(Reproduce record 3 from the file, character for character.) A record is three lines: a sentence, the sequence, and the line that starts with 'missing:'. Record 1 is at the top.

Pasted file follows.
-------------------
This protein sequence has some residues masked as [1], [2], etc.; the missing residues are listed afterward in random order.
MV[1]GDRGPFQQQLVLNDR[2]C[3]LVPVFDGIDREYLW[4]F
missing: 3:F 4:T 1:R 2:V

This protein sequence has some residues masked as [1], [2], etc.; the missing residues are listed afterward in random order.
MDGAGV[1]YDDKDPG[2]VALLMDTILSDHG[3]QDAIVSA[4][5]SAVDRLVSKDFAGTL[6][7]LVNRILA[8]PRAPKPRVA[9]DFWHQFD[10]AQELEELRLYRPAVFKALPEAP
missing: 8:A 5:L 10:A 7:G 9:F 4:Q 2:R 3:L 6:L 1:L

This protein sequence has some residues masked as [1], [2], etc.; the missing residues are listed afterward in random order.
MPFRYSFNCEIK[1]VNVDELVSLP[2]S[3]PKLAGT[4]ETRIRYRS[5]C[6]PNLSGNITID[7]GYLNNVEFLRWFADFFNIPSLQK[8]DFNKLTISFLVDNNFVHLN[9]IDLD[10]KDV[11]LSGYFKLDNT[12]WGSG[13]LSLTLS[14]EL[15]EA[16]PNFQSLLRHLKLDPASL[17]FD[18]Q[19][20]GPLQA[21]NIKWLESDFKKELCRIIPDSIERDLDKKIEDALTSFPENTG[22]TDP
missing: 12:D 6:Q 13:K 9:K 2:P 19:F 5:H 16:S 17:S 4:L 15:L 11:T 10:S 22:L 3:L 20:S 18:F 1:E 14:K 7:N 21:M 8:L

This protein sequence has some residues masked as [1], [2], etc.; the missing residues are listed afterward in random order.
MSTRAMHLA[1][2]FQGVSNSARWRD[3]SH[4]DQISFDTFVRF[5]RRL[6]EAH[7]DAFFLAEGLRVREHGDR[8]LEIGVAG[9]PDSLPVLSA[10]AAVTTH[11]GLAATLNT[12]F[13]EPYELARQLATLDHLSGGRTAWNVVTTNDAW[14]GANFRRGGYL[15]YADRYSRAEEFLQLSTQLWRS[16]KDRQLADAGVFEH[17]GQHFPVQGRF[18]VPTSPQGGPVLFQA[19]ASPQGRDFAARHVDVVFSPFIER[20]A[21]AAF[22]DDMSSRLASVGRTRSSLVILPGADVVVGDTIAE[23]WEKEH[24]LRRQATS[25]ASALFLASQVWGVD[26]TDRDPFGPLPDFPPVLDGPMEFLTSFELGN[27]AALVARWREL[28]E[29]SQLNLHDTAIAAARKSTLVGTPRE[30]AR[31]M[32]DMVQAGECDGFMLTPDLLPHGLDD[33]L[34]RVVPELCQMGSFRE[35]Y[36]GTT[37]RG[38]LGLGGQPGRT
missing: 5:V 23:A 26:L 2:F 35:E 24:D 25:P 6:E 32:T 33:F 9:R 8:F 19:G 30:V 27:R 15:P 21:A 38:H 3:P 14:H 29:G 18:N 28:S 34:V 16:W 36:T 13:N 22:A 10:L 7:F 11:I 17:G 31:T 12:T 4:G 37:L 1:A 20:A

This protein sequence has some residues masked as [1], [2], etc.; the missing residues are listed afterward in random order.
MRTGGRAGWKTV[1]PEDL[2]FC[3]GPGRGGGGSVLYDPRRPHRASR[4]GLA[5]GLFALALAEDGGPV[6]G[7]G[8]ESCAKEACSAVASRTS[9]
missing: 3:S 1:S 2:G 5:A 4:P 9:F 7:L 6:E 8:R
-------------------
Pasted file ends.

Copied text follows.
This protein sequence has some residues masked as [1], [2], etc.; the missing residues are listed afterward in random order.
MPFRYSFNCEIK[1]VNVDELVSLP[2]S[3]PKLAGT[4]ETRIRYRS[5]C[6]PNLSGNITID[7]GYLNNVEFLRWFADFFNIPSLQK[8]DFNKLTISFLVDNNFVHLN[9]IDLD[10]KDV[11]LSGYFKLDNT[12]WGSG[13]LSLTLS[14]EL[15]EA[16]PNFQSLLRHLKLDPASL[17]FD[18]Q[19][20]GPLQA[21]NIKWLESDFKKELCRIIPDSIERDLDKKIEDALTSFPENTG[22]TDP
missing: 12:D 6:Q 13:K 9:K 2:P 19:F 5:H 16:S 17:S 4:L 15:L 11:T 10:S 22:L 3:L 20:S 18:F 1:E 14:K 7:N 21:M 8:L